After spending two days in the Assamese city of Guwahati and an extraordinary day in Manas National Park, I got up super early in the morning to begin my two-and-a-half-hour journey to the city of Shillong in Meghalaya. Meghalaya is the wettest state in India and is known as the Scotland of the East, so I couldn’t wait to get there and start exploring.
I grabbed all my bags and went down to get my taxi. My driver and I loaded all my stuff into the trunk and then we were off to Shillong. The trip cost me 3,000 rupees, or about $43.37. The trip costs half that, but because the driver then has to drive back to Guwahati, I was charged double. It’s on the pricier side, but I loved that I could take a taxi between states here. It made the journey a lot easier! Later in my trip, I would take a six-hour taxi ride from Shillong to Tezpur, which I figured would cost me about 5,000 rupees.
As we entered Meghalaya, I noticed there were a lot more mountains. Assam is pretty flat, but Meghalaya is mountainous. There was also a lot of fog. The greenery and roads cutting through the mountains reminded me a lot of Costa Rica in Central America, which is half a world away, but equally as beautiful. It was also reminiscent of Malawi in Africa because of the mix of green and brown and the way the towns were situated and Malaysia because of all the hills.
Meghalaya is bordered by Assam and Bangladesh. Its name translates to “Abode of Clouds.” In addition to its mountains, Meghalaya is also known for its valleys, highland plateaus, and lush forests.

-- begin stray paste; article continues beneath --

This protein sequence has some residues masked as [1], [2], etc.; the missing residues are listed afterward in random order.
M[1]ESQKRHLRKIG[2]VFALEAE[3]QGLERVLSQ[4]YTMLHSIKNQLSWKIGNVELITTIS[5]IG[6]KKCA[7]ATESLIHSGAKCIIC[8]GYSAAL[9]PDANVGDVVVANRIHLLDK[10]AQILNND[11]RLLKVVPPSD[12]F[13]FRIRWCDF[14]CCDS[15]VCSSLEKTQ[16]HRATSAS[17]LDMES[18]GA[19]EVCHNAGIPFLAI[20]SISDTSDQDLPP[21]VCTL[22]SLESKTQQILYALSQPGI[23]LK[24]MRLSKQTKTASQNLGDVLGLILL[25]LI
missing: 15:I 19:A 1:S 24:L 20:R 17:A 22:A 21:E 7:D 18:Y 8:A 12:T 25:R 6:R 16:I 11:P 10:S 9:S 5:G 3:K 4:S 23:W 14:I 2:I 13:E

The state is home to lots of mammals, birds, and plants. It became an autonomous state after splitting from Assam in 1972. One of the wettest places in the world is the area of Cherrapunjee, which I’d visit later in my trip. When the British arrived here, they nicknamed the state “the Scotland of the East” due to its highlands, fog, and gorgeous scenery.
I couldn’t wait to eat the food in Meghalaya! There are a lot of delicious-looking pork dishes that are native to the area that I was looking forward to trying.
We were on a super winding road going through hills. There were lots of trucks on the road with us. Because we were traveling through hills, we kept going up and down and curving around hills. I noticed lots of lumber and huts and dhabas along the side of the road.
As the morning wore on, the fog began to burn off as the sun got higher in the sky. We stopped at a lookout point with a gorgeous view of a massive lake with a green peninsula jutting out into it. It was beautiful with the fog above it. Absolutely amazing! I could see why the British called this “the Scotland of the East!”
After a slight accident with a short pole sticking out of the ground, we continued on. As we did, I explain why I love coming back to India again and again. This place is so diverse. Each state is so different from the last in terms of landscape, language, people, food, and culture, and there’s always something new to explore!
We finally arrived in Shillong. It’s so different from other capitals I’ve been to. I noticed that everyone here had more southeast Asian features than Indian ones. The people here are so diverse due to the mix of tribes here. English is the official language, but Khasi and other languages are also spoken.
The weather was a little chilly and there were lots of old buildings, tons of cars. Then we arrived in the Police Bazar area in the center of the city, which is where my Airbnb was. It was right next to St. Anthony’s College. I got all my stuff out of the trunk, paid my driver, and thanked him for driving me. What a trip! And now it was time for me to spend the next 4 days exploring Shillong!
I hope you enjoyed coming along with me on my drive from Guwahati to Shillong! If you did, please give it a thumbs up and leave me a comment. Also, please subscribe to my YouTube channel so you don’t miss any of my upcoming travel/food content!